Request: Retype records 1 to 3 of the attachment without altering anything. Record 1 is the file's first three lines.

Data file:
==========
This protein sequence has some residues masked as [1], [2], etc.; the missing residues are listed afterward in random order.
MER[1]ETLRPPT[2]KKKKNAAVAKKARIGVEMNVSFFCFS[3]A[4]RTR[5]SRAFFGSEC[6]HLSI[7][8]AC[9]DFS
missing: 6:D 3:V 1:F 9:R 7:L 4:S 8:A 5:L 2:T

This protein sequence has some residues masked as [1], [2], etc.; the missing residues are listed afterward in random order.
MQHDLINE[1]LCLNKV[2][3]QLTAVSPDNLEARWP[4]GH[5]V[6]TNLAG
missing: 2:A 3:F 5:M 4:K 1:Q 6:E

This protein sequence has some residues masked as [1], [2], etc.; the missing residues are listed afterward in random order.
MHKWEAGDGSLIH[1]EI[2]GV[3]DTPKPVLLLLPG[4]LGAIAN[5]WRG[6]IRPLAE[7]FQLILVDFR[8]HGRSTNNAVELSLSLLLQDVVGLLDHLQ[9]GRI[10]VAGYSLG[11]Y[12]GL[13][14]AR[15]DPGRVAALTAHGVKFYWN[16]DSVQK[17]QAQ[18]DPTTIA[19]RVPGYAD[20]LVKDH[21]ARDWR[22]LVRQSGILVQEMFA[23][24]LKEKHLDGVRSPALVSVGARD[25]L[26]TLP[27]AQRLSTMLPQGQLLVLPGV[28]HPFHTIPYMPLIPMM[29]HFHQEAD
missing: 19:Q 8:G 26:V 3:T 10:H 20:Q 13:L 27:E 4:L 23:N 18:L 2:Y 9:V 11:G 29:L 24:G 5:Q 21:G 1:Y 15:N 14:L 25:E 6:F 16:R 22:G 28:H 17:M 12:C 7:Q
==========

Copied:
This protein sequence has some residues masked as [1], [2], etc.; the missing residues are listed afterward in random order.
MER[1]ETLRPPT[2]KKKKNAAVAKKARIGVEMNVSFFCFS[3]A[4]RTR[5]SRAFFGSEC[6]HLSI[7][8]AC[9]DFS
missing: 6:D 3:V 1:F 9:R 7:L 4:S 8:A 5:L 2:T

This protein sequence has some residues masked as [1], [2], etc.; the missing residues are listed afterward in random order.
MQHDLINE[1]LCLNKV[2][3]QLTAVSPDNLEARWP[4]GH[5]V[6]TNLAG
missing: 2:A 3:F 5:M 4:K 1:Q 6:E

This protein sequence has some residues masked as [1], [2], etc.; the missing residues are listed afterward in random order.
MHKWEAGDGSLIH[1]EI[2]GV[3]DTPKPVLLLLPG[4]LGAIAN[5]WRG[6]IRPLAE[7]FQLILVDFR[8]HGRSTNNAVELSLSLLLQDVVGLLDHLQ[9]GRI[10]VAGYSLG[11]Y[12]GL[13][14]AR[15]DPGRVAALTAHGVKFYWN[16]DSVQK[17]QAQ[18]DPTTIA[19]RVPGYAD[20]LVKDH[21]ARDWR[22]LVRQSGILVQEMFA[23][24]LKEKHLDGVRSPALVSVGARD[25]L[26]TLP[27]AQRLSTMLPQGQLLVLPGV[28]HPFHTIPYMPLIPMM[29]HFHQEAD
missing: 19:Q 8:G 26:V 3:T 10:H 20:Q 13:L 27:E 4:L 23:N 18:L 2:Y 9:V 11:G 29:L 24:G 5:Q 21:G 1:Y 15:N 14:L 25:E 6:F 16:R 22:G 28:H 17:M 12:C 7:Q